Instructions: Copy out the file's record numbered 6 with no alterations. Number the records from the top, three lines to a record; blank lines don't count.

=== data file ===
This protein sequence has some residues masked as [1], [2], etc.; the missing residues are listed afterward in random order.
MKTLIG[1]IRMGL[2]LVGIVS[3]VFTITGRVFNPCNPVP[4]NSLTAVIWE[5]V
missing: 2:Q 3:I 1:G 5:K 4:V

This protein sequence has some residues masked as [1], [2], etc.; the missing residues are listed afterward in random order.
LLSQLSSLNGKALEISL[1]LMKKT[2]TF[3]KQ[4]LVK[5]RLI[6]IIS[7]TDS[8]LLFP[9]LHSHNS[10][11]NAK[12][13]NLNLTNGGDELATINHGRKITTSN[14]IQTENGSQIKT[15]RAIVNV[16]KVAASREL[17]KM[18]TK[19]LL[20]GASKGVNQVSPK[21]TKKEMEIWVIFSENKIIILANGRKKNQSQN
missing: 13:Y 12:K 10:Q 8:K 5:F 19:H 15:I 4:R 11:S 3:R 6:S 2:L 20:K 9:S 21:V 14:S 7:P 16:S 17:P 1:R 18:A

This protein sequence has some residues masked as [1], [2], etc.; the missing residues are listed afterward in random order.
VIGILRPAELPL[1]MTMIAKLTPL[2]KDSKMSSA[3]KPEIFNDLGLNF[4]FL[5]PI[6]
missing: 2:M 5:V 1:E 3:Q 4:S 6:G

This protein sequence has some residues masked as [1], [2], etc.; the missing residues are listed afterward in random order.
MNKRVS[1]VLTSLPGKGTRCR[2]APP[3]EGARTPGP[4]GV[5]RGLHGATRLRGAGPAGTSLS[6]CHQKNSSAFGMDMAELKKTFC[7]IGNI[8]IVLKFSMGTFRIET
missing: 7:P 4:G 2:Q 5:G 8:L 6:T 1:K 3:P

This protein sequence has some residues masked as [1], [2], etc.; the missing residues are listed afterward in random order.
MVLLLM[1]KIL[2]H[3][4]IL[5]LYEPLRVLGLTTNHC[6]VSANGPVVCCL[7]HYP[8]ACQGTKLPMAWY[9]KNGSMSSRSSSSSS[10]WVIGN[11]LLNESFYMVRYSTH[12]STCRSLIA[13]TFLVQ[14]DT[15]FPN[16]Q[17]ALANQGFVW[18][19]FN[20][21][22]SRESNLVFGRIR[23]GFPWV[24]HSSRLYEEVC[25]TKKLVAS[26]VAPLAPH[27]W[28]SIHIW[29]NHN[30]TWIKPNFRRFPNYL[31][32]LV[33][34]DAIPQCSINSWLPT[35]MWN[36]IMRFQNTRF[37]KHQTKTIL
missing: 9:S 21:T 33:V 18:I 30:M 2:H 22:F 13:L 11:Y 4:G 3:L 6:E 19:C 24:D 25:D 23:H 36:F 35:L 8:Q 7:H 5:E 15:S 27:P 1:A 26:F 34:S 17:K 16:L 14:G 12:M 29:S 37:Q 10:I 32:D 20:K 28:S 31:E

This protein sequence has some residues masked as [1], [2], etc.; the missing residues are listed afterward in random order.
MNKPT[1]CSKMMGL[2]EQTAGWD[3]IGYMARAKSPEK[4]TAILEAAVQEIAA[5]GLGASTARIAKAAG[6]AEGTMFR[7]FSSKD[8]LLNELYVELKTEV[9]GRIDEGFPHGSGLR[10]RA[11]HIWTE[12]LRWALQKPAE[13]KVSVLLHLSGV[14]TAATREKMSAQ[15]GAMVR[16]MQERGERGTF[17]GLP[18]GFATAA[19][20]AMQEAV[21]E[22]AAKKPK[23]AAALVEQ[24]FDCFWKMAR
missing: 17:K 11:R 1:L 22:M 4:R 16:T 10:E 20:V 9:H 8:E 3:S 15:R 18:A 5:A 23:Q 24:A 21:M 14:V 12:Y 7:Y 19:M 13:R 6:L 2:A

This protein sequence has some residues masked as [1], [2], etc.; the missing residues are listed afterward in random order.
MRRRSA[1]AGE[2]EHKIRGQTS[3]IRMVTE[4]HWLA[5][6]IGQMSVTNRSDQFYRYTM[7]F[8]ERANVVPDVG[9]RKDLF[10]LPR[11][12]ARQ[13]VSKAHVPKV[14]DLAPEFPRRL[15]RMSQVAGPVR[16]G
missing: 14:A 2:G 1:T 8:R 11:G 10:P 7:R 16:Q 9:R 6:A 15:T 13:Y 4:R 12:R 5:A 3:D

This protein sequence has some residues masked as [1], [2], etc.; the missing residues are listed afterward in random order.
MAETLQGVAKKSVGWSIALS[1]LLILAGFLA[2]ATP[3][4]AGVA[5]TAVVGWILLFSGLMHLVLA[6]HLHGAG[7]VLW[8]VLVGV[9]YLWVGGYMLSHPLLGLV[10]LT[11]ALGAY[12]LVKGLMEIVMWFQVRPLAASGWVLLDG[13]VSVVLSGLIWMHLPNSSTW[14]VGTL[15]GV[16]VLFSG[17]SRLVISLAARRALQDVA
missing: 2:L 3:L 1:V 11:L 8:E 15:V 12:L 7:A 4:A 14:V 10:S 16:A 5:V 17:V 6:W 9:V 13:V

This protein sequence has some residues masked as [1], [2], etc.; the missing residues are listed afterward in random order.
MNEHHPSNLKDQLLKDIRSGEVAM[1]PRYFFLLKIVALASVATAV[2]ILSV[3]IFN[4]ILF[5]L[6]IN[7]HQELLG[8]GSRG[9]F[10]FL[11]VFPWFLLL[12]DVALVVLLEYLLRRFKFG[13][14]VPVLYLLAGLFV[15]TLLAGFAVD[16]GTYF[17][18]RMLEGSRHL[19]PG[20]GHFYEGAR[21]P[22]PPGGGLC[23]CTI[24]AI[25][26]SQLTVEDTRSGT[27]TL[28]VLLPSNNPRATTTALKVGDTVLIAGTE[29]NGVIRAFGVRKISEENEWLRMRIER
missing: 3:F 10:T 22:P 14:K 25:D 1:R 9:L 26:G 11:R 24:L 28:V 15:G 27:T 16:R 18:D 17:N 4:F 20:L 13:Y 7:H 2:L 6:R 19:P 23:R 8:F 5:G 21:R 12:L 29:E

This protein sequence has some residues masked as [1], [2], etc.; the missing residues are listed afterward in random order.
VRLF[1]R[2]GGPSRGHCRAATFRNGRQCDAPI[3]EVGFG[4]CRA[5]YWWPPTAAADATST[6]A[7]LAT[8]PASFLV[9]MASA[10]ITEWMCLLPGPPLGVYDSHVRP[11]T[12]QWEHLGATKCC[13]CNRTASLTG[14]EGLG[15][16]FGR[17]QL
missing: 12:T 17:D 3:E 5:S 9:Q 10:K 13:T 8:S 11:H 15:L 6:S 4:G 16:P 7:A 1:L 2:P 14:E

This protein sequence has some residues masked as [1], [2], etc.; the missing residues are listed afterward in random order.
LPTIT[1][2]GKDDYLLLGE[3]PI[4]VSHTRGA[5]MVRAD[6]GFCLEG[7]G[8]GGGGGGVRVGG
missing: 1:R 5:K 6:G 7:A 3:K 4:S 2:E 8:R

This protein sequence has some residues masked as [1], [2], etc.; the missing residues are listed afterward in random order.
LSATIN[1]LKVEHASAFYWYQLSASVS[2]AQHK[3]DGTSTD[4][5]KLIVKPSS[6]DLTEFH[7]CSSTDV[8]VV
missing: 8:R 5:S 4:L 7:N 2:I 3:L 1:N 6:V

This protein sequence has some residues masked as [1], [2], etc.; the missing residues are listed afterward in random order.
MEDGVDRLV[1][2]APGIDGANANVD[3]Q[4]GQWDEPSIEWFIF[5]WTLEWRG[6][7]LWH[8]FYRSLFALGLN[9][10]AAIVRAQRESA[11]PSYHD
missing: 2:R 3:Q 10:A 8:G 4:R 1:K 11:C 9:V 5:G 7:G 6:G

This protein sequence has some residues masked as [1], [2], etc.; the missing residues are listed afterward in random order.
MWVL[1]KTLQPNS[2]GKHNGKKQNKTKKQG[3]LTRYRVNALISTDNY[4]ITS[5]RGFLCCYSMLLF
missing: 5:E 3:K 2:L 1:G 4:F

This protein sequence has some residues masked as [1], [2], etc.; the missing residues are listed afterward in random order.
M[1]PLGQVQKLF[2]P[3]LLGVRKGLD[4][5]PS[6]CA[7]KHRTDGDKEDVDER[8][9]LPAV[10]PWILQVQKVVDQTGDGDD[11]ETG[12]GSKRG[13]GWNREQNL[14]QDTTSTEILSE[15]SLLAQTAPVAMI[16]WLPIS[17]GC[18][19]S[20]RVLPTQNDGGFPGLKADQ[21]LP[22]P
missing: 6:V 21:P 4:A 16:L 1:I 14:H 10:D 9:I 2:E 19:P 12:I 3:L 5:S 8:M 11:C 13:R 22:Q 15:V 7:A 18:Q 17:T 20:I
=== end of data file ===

This protein sequence has some residues masked as [1], [2], etc.; the missing residues are listed afterward in random order.
MNKPT[1]CSKMMGL[2]EQTAGWD[3]IGYMARAKSPEK[4]TAILEAAVQEIAA[5]GLGASTARIAKAAG[6]AEGTMFR[7]FSSKD[8]LLNELYVELKTEV[9]GRIDEGFPHGSGLR[10]RA[11]HIWTE[12]LRWALQKPAE[13]KVSVLLHLSGV[14]TAATREKMSAQ[15]GAMVR[16]MQERGERGTF[17]GLP[18]GFATAA[19][20]AMQEAV[21]E[22]AAKKPK[23]AAALVEQ[24]FDCFWKMAR
missing: 17:K 11:R 1:L 22:M 4:R 16:T 10:E 20:V 9:H 8:E 3:S 15:R 18:A 5:A 23:Q 24:A 21:M 14:V 12:Y 7:Y 19:M 13:R 6:L 2:A